When Donald Trump spoke yesterday about his decision to withdraw from the Paris climate accord, he seemed to ad-lib one of his broader concerns:
"At what point does America get demeaned? At what point do they start laughing at us as a country? ... We don't want other leaders and other countries laughing at us anymore, and they won't be. They won't be."
It's hard to overstate the degree to which Trump obsesses over this point. In his mind, being laughed at appears to be the single worst reaction a person or a country can experience, and so he seems to evaluate decisions based less on merit and more on whether they'll generate laughter from others.
A month ago, for example, Trump sat down with Time magazine, which asked about his decision to launch a strike on Assad forces in Syria, despite having promised to do the opposite before the election. "I think we have to be a strong nation," he replied. "I think we were being laughed at by the world. They're not laughing anymore."
There's no real-world reason to believe anyone was laughing at the United States over its reluctance to attack multiple sides in Syria's civil war, just as there's no evidence of laughter being curtailed in the wake of Trump's strike. But it's becoming increasingly obvious that it's the lens through which this president sees the world: Trump is paranoid about ridicule that doesn't exist, and he makes decisions based on his desire to stifle laughter that only he can hear.
This is a longstanding point of concern for him. In the Reagan era, Trump insisted that "bad guys" were "laughing at" the United States. In 2011, The Atlantic ran a piece noting Trump making the same argument about international laughter, at Americans' expense, during the Clinton, Bush, and Obama eras.
"Everyone is always pointing and laughing at America, in Trump's view," The Atlantic piece noted. "A psychologist might have a field day with this."
Trump's interest in this may actually be intensifying. Twice in recent weeks, the president turned to Twitter to express his concern that his Russian allies are "laughing at" the United States.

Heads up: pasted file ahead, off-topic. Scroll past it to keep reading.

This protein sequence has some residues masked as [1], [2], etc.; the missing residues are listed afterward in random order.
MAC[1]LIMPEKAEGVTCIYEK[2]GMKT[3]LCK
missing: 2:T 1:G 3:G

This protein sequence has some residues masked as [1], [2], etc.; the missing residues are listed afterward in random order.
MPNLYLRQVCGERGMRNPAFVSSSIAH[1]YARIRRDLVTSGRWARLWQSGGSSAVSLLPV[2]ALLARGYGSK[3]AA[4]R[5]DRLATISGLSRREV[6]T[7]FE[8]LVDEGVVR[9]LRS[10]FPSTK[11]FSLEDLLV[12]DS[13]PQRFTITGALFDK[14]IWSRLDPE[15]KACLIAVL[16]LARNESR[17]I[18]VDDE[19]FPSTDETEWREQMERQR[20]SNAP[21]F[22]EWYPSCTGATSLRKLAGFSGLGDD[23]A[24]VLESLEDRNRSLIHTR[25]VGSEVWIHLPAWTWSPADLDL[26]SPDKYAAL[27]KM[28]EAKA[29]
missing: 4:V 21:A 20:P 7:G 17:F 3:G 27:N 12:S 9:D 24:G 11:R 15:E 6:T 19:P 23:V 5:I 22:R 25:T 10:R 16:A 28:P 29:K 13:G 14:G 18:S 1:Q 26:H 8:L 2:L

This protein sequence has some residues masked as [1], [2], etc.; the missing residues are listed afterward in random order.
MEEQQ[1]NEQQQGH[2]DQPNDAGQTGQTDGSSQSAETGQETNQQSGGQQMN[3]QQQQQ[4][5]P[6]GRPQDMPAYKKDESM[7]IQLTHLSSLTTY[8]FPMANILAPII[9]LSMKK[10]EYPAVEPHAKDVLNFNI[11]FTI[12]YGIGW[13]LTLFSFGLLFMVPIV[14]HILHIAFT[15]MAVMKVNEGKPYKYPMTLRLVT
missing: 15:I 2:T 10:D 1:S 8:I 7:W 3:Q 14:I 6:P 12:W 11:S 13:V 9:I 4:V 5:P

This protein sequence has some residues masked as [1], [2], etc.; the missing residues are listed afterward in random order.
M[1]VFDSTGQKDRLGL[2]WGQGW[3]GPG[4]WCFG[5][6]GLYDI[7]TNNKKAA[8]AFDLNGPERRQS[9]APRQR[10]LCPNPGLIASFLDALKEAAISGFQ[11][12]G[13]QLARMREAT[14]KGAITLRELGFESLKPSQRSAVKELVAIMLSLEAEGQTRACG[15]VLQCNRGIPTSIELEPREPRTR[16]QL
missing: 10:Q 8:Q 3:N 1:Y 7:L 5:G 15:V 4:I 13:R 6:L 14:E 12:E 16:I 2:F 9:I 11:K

Paul Waldman wrote a great piece on this for The Week
It is Trump's gift to future biographers that he makes so little attempt to hide his psychological issues, but the desire to avoid being laughed at truly stands out.... As much as he cares about winning and getting the better of someone, defeat is marked by the ultimate humiliation of being laughed at.Yet ironically, no president in history has ever been laughed at as much as Trump.... And today there is without a doubt not a single human being on planet Earth who is laughed at more than Donald J. Trump.... The Center for Media and Public Affairs, which has tracked the jokes in late-night monologues for years, found that in his first 100 days Trump was the target of over 1,000 jokes from Fallon, Kimmel, Colbert, et al, on pace to easily surpass the record set in 1998 when in the midst of the irresistibly salacious Lewinsky scandal the hosts told 1,700 jokes about Bill Clinton. Comedy Central even commissioned a weekly show starring a Trump impersonator, so viewers can laugh at him for an entire half hour at a time.
Paul concluded, "There comes a time for every president when they have to choose between doing the right thing and doing what will make them look good. If you have a powerful fear of being laughed at, your decisions will be shaped by avoiding the thing that scares you. The results may not be funny at all."
The piece ran on Wednesday -- the day before Trump abandoned international leadership on climate change so that other countries won't be "laughing at us anymore."
Update: Let's not forget Trump's reaction when Barack Obama openly ridiculed him at a White House Correspondents' Dinner.